A sensor 50, such as a magnetostrictive sensor, is mounted in groove 42. Sensor 50 may be a single annular shaped magnetic field sensor, or an annular shaped set of a plurality of magnetic field sensors, or a similar sensor which is capable of sensing the separation between two magnets. Such sensors are made by MTS Systems Corporation. A radial bore 52 is provided in the end piece 18 to accommodate electrical wires to communicate signals from the sensor 50 to the exterior. Alternatively, the sensor 50 can be mounted in a separate ring (not shown) which is mounted on the rod assembly 16.

As best seen in FIG. 3, at one end of the sleeve 24, groove 28 is spaced apart clockwise angularly from groove 30 by an angle of about 90 degrees. As best seen in FIG. 4, at a midpoint of the grooves, the grooves 28 and 30 are spaced apart angularly by an angle of about 180 degrees. As best seen in FIG. 5, at the other end of the grooves, the groove 28 is spaced apart counter-clockwise angularly from groove 30 by an angle of about 90 degrees.

As the rod assembly 16 moves in and out of the housing 12, the relative spacing between the portion of magnets 32 and 34 which are within sensor 50 changes, and in response to this changing separation, sensor 50 generates an output signal which is indicative of the position of rod assembly 16 within housing 12.

This position sensing assembly is relatively insensitive to rotation of the rod assembly 16 because rotation does not change the relative spacing between magnets 32 and 34.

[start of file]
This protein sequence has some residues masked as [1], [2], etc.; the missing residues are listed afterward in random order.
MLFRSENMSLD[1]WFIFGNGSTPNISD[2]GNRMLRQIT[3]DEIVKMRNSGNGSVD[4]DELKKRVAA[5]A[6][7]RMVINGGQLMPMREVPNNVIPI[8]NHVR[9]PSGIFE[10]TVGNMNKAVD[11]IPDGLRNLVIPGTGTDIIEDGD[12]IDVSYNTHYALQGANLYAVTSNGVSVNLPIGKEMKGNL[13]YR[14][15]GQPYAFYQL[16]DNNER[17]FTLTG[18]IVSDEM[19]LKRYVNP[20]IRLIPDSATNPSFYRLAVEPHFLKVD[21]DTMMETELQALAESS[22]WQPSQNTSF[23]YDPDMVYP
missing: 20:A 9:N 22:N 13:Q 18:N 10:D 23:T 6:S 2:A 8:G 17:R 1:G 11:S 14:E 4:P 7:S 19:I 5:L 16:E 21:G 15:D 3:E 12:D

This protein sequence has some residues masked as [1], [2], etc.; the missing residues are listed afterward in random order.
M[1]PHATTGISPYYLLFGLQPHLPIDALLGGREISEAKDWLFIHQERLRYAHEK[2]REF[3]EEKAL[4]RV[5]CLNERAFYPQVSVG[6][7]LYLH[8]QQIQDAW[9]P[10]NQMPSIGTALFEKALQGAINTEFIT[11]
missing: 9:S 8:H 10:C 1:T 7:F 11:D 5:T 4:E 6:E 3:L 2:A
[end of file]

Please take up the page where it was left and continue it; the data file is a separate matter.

The groove 30 is preferably a uniformly helical groove from one end of the rod assembly 16 to the other end, with the groove ends being angularly offset from each other by no more than a predetermined angle. The helical groove 30 can be offset from the straight-line groove 28 by 45 degrees at one end, and by 225 degrees at the other end to provide a fixed minimum angular separation between the two grooves, but this is not necessary.

If the grooves are formed in the rod instead of the sleeve, then the rod must be made out of non-ferrous material, or if ferrous material, the magnet material must be isolated from the rod material. Alternatively, magnetic material could be deposited on the surface of the rod or on a surface of the sleeve.

With this design, no hole needs to be bored in the rod and the sensor is housed outside of the pressurized chamber of the cylinder. As a result, the sensor does not have to withstand the pressures of a cylinder and rod integrity does not have to be jeopardized by a hole bored down the middle.

While the present invention has been described in conjunction with a specific embodiment, it is understood that many alternatives, modifications and variations will be apparent to those skilled in the art in light of the foregoing description. Accordingly, this invention is intended to embrace all such alternatives, modifications and variations which fall within the spirit and scope of the appended claims.

Patent Citations
Cited PatentFiling datePublication dateApplicantTitle
US3502966Jun 5, 1967Mar 24, 1970Peisakhovich Jury IlichTransducer device for measuring the relative position of two relatively movable objects
US3710687Feb 16, 1971Jan 16, 1973Case Co J IControl for fluid ram
US4588953Aug 11, 1983May 13, 1986General Motors CorporationMicrowave piston position location
US5103172Aug 5, 1991Apr 7, 1992Festo KgPiston and cylinder device with fixed conductive guide on periphery of cylinder
US5115195Jan 22, 1991May 19, 1992Mts Systems CorporationSystem and method for measuring the absolute position of one body which is constrained to move with respect to another body
US5201838May 20, 1992Apr 13, 1993Philippe RoudautPosition indicator for a piston controlled robot part
US5216364 *Jan 11, 1989Jun 1, 1993Nartron CorporationVariable transformer position sensor